Monday 21 September 2015, 5.30 – 7.00pm
Bilgin Ayata, Professor of Political Sociology, Department of Social Sciences, University of Basel.
Şaban Kardaş, Professor of International Relations at TOBB University of Economics and Technology and President of the Middle East Strategic Research Center (ORSAM).
Soli Özel, Richard von Weizsäcker fellow at Robert Bosch Academy, Professor of International Relations at Kadir Has University in Istanbul and Columnist at Habertürk daily newspaper.
Dilek Kurban, Marie Curie Fellow at the Hertie School of Governance, Berlin; Co-Chair of the Dahrendorf working group ‘Europe and Turkey’.
This second Dahrendorf panel discussion of the Europe and Turkey working group “Democracy in Turkey: Is Consolidation Possible?” brought together experts to discuss the consolidation of Turkish democracy and the significance of the current violence and the upcoming elections for its future development. The panel reflected on these latest developments by asking whether the government’s resort to a state of exception in the Kurdish region proves once again that Turkey is a case of failed democracy or whether it is an inevitable but temporary setback to consolidation in the face of terrorism.
With repeat elections to be held in November amidst the protests of the opposition parties and a renewed escalation in the country, the question was posed whether the concept of consolidation of democracies needs to be overhauled. The parliamentary election on June 7 had seen the AKP’s 13-year single-party rule overturned, while the pro-Kurdish party well exceeded the expectation, breaking through the 10% threshold to achieve a record 13% of the votes. Positing Turkey at a constant crossroads, the moderator, Dilek Kurban, probed the speakers’ democratic conceptions, while opening the field to debate on the current developments. A lively discussion ensued between the panellists Bilgin Ayata (Basel University), Saban Kardas (TOBB University & ORSAM), and Soli Özel (Kadir Has University & Habertürk daily) on the interpretation of democratic development against the backdrop of the current political situation in Turkey. This clearly reflected the deep gulf which exists between pro-government and critical voices in Turkey.
On the one hand it was argued that pressure from societal forces, such as the Kurdish movement, has initiated transformations by exposing the problems of exclusionary practices and fostering discussions of pluralism and horizontal democracy. However, the continued denial of the Armenian genocide by the government makes credible democracy-building impossible. A contrary voice claimed that Turkey can already be considered a consolidated democracy and that this temporary setback is just a phase before a next step of deepening democratisation. Finally, it was argued that the current actions by the Turkish president are not in violation of the law, but constitute a grey area that is inherent in the political system, a point that was strongly contested amongst the panelists.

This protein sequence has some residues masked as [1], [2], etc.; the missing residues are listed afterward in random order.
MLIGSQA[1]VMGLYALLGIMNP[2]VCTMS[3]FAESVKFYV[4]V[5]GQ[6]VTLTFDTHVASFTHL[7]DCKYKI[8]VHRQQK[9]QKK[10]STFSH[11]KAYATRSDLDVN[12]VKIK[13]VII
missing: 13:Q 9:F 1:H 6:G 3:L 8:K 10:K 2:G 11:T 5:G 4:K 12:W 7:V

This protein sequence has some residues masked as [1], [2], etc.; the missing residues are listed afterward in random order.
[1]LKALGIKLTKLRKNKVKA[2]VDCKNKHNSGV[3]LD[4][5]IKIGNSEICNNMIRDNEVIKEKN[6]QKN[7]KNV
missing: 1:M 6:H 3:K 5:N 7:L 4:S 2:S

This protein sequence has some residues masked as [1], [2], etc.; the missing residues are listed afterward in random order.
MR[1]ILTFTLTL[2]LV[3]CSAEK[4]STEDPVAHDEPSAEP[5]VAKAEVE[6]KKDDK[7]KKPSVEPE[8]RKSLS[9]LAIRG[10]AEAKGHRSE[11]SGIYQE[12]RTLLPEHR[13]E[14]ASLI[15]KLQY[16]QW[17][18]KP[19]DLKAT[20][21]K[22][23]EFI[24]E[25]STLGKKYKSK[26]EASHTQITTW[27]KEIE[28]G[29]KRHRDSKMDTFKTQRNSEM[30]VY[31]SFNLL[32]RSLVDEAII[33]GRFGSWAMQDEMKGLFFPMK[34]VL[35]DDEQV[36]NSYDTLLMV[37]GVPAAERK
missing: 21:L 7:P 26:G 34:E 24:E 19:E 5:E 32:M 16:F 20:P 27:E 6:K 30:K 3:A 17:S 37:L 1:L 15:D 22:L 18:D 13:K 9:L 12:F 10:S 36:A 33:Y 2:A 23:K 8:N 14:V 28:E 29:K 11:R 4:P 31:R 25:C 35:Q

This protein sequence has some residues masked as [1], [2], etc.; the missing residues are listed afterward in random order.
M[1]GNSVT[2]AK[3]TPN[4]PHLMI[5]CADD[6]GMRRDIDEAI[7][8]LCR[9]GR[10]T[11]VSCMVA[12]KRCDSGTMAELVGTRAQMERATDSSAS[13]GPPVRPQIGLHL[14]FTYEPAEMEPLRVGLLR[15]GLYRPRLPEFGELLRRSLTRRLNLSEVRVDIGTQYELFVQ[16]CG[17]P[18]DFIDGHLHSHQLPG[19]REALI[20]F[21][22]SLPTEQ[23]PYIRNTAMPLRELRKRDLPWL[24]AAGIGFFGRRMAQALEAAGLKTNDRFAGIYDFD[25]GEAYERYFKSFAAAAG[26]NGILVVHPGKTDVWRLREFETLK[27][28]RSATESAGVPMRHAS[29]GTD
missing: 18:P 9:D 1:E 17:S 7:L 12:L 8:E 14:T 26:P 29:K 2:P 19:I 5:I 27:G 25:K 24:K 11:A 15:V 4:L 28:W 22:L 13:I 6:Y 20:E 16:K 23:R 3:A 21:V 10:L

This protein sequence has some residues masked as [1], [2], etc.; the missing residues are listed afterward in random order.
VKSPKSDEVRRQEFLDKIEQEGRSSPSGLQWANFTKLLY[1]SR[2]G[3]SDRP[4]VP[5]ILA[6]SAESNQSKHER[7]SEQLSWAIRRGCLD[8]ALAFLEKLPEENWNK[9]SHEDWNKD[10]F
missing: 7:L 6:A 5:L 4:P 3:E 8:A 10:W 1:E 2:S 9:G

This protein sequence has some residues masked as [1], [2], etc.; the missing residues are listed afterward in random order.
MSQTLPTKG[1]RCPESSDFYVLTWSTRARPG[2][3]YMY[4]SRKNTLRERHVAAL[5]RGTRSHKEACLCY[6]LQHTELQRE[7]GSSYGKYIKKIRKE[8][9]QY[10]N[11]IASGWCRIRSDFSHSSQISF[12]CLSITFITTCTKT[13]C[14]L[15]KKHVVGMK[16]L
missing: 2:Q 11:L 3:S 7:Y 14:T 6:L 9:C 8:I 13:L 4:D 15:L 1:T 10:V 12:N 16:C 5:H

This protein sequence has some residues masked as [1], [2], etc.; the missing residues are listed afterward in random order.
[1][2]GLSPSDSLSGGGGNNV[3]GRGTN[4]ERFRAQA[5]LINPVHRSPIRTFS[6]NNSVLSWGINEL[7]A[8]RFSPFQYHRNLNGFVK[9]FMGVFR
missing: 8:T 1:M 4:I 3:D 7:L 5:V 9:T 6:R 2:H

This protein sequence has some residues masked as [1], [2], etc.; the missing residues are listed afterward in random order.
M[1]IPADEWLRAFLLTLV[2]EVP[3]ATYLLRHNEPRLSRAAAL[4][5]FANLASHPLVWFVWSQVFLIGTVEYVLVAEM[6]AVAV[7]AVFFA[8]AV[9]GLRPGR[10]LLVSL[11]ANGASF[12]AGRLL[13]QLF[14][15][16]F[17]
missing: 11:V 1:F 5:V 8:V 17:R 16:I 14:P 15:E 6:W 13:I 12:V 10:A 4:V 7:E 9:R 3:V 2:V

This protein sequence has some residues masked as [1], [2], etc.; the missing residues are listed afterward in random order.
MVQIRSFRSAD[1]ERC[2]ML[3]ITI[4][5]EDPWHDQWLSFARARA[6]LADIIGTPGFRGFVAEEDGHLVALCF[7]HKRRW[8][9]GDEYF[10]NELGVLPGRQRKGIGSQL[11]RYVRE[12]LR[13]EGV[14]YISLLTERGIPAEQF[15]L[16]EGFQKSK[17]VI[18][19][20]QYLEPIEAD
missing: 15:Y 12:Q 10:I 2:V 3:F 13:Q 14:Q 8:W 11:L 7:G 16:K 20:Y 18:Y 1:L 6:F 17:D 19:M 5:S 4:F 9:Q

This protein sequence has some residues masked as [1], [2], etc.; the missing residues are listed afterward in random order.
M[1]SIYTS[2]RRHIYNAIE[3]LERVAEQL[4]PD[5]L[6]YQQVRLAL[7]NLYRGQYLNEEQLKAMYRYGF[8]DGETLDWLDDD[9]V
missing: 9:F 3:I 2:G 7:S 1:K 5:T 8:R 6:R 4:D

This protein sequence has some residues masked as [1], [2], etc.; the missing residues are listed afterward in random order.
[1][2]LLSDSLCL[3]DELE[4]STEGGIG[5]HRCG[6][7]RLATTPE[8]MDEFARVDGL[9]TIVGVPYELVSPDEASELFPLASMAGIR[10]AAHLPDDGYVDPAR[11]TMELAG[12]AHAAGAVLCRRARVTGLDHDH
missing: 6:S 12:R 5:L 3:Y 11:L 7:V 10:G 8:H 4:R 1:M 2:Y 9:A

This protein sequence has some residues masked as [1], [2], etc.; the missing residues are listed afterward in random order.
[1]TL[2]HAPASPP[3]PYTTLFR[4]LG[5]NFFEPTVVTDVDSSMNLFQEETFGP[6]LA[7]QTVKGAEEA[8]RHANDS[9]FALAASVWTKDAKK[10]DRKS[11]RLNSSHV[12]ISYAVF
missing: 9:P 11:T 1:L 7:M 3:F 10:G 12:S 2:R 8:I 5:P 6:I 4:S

Just weeks after the pro-Kurdish HDP entered the Turkish parliament for the first time, the talks between the AKP government and the PKK were overtaken by renewed escalation in the Kurdish region. Referring to this fact, one panellist was of the opinion that the environment is being poisoned by the PKK, which is trying to wipe out the HDP in order to reinforce its position as the only faction representing the Kurds. But the lawlessness of the government’s actions in the Kurdish regions, where a de facto state of emergency is being put into place, was highly criticized, too. Not only PKK members but also civilians have fallen victim to the military operations and curfew imposed in Cizre.
The significance for Turkey’s democracy in the upcoming repeat elections is manifold. While the result under fair conditions will, according to the panellists, closely resemble the outcome of the June elections, the important question of preventing manipulation remains. While the grassroots movement prevented such interference in the June elections, one of the panellists doubted whether in the current circumstances this will be possible. The counterview argued that voting behaviour of the electorate in the southeast of Turkey may also be subject to pressure by the armed elements of the PKK. With President Erdogan hell-bent on regaining an absolute AKP majority, the democratic future of Turkey is once again plunged into uncertainty.